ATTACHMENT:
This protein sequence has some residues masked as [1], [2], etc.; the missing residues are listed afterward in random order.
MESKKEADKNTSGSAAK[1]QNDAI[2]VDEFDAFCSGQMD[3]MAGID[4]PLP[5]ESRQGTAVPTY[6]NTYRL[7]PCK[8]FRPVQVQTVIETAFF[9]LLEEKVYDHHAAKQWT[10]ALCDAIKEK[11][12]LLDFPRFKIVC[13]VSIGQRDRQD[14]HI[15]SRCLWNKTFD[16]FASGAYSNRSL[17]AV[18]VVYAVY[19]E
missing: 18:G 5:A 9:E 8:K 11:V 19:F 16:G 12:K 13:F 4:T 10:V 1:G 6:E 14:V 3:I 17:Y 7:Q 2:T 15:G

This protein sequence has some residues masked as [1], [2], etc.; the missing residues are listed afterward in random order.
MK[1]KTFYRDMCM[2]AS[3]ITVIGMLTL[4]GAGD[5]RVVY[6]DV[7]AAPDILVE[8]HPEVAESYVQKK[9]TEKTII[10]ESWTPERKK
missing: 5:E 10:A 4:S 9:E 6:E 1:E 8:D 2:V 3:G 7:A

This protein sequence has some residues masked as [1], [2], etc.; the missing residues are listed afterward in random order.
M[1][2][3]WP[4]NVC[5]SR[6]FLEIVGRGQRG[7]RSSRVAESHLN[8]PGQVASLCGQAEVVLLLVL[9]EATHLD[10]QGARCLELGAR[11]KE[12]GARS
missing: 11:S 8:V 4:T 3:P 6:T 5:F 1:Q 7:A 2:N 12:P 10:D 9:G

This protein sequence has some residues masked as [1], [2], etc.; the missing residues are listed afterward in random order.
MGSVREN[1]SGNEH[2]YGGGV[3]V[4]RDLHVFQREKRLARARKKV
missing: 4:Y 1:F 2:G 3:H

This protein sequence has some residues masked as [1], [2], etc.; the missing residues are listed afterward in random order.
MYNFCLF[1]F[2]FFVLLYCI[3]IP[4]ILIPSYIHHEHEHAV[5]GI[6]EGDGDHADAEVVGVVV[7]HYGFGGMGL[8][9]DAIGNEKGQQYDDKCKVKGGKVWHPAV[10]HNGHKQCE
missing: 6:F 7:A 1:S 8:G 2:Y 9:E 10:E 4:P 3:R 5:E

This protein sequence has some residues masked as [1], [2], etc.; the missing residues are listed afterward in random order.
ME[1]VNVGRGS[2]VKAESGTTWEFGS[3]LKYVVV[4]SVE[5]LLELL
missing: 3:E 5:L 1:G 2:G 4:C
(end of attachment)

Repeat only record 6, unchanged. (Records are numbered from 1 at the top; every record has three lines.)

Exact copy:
This protein sequence has some residues masked as [1], [2], etc.; the missing residues are listed afterward in random order.
ME[1]VNVGRGS[2]VKAESGTTWEFGS[3]LKYVVV[4]SVE[5]LLELL
missing: 3:E 5:L 1:G 2:G 4:C